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Offshore wind

Wind farm planning and development

Unsurpassed flexibility and safety

4. September 2013

Solution provider

Fiberline Composites
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Vattenfall’s 80 turbines at Denmark’s Horns Rev 1 offshore wind farm can be serviced in even the heaviest seas. Helihoist platforms made of GRP composite supplied by Fiberline enable the turbines to be accessed in almost all weathers.

The Vattenfall control centre in Esbjerg looks after almost 1000 wind turbines. These include the 80 turbines of the Horns Rev 1 offshore wind farm which is some 15 km west of Denmark. Manned 24/7, the control centre continuously monitors all turbine operating data and can start and stop the turbines at the push of a button.

The Esbjerg control centre also despatches service engineers to carry out turbine repairs and maintenance.

We regularly airlift out personnel by helicopter and lower them onto the helihoist platforms. In waves more than five or six feet high, access by sea is no longer an option and the only way in is by helicopter. We have an agreement with a local company which always has a helicopter on standby,” says Vattenfall’s Carsten Hyldgaard Nielsen.

Safer than crossing the road
When the wind farm was established in 2002 it was decided to equip all the turbines with Fiberline helihoists. Corrosion resistance, combined with low weight and high strength, meant that the GRP composite was chosen ahead of aluminium and other materials. Vattenfall has never had cause to regret this decision.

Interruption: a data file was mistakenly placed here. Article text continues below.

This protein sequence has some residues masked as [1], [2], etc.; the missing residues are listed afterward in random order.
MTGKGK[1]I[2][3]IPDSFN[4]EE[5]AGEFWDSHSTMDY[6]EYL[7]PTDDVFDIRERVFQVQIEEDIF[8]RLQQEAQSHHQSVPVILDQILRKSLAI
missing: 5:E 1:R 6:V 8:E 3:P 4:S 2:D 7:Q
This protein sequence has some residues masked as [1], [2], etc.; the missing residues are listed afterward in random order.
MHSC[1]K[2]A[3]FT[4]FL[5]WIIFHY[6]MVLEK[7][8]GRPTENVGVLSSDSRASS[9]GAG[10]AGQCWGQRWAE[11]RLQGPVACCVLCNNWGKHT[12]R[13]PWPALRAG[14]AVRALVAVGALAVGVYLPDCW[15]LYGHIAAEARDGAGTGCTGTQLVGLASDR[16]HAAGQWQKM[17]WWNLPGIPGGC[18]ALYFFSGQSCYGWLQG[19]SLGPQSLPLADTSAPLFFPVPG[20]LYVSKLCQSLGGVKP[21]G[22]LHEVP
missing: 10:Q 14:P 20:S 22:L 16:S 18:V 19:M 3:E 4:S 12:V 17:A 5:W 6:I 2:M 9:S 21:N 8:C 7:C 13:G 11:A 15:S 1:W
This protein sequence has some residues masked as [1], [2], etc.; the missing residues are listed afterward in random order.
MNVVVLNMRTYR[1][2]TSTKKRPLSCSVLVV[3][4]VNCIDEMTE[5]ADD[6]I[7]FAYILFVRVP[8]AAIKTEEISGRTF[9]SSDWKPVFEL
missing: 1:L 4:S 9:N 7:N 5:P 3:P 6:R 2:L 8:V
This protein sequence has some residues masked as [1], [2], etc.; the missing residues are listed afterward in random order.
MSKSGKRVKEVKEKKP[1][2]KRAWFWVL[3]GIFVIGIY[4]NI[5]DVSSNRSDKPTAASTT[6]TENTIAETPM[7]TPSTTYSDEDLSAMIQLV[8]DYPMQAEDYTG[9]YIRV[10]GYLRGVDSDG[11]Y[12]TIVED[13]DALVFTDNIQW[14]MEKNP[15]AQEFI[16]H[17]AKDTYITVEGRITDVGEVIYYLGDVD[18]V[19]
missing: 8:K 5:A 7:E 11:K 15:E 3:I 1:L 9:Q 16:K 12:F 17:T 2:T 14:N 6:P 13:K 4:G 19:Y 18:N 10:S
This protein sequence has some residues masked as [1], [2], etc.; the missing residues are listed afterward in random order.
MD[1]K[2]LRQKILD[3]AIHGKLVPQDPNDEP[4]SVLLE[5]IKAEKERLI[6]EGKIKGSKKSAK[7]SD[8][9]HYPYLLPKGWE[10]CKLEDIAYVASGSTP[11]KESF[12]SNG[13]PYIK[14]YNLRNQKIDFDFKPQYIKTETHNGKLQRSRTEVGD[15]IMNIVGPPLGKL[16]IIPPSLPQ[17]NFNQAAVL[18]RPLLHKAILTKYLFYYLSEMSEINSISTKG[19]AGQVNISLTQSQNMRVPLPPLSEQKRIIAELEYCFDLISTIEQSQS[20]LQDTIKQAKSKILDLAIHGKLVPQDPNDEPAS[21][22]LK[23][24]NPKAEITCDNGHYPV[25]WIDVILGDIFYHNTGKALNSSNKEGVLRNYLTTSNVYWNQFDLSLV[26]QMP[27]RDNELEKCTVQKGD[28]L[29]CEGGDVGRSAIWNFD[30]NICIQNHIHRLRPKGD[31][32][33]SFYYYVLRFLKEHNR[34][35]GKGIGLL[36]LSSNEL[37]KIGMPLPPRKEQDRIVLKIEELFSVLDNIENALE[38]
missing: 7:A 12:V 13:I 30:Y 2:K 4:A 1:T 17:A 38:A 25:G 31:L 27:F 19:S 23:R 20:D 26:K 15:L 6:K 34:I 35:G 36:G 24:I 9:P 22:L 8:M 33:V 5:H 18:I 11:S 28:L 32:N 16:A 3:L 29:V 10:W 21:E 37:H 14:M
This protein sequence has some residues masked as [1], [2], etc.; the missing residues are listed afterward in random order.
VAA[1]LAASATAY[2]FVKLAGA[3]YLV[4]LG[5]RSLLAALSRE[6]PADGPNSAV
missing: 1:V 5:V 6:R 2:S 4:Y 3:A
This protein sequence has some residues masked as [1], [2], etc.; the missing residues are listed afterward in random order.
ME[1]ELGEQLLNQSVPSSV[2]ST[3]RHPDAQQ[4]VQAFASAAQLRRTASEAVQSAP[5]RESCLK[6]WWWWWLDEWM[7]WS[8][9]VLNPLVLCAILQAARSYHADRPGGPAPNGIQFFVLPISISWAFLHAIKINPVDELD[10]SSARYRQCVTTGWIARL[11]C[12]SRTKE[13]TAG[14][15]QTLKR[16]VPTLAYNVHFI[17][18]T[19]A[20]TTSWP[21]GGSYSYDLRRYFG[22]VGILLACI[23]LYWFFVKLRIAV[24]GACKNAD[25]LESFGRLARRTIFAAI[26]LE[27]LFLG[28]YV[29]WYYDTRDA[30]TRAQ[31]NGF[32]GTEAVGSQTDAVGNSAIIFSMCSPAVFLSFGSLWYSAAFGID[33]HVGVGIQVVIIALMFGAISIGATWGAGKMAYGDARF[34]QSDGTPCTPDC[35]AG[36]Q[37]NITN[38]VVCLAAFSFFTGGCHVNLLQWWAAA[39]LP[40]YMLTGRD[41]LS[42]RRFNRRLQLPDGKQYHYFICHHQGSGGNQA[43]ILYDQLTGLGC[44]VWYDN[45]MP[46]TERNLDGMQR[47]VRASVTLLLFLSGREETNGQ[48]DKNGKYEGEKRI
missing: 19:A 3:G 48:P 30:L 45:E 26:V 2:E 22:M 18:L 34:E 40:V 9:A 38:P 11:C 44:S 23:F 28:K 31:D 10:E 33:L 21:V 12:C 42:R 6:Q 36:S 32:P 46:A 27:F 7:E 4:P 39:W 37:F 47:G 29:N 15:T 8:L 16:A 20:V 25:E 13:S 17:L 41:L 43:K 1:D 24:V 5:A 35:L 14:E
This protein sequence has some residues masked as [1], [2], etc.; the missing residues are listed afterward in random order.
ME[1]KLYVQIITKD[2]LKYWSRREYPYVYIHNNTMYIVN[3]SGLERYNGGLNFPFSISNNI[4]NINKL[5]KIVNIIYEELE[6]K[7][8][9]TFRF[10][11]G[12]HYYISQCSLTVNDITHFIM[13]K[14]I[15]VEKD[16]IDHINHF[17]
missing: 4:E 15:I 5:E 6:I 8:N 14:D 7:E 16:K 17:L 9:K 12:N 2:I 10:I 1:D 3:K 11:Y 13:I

Time saving
More than 15,000 trips Helicopters have flown out to the Horns Rev 1 wind farm more than 15,000 times. With a flight time of just 45 minutes, airlifting offers considerable time savings on travel by sea. Fiberline’s 4 x 4m helihoists have a maximum load specification of 300 kgs, which is ample for two service engineers. 

Horns Rev 1
The offshore wind farm comprises 80 turbines with a total capacity of 160 MW. Built in 2002 by Elsam Kraft, the wind farm is today owned by Vattenfall (60%) and Ørsted (40%).
Horns Rev 1 can produce enough electricity for the needs of 150,000 households, or the equivalent of almost 2% of total Danish electricity consumption. Total construction cost was approx. 2 bn DKK.

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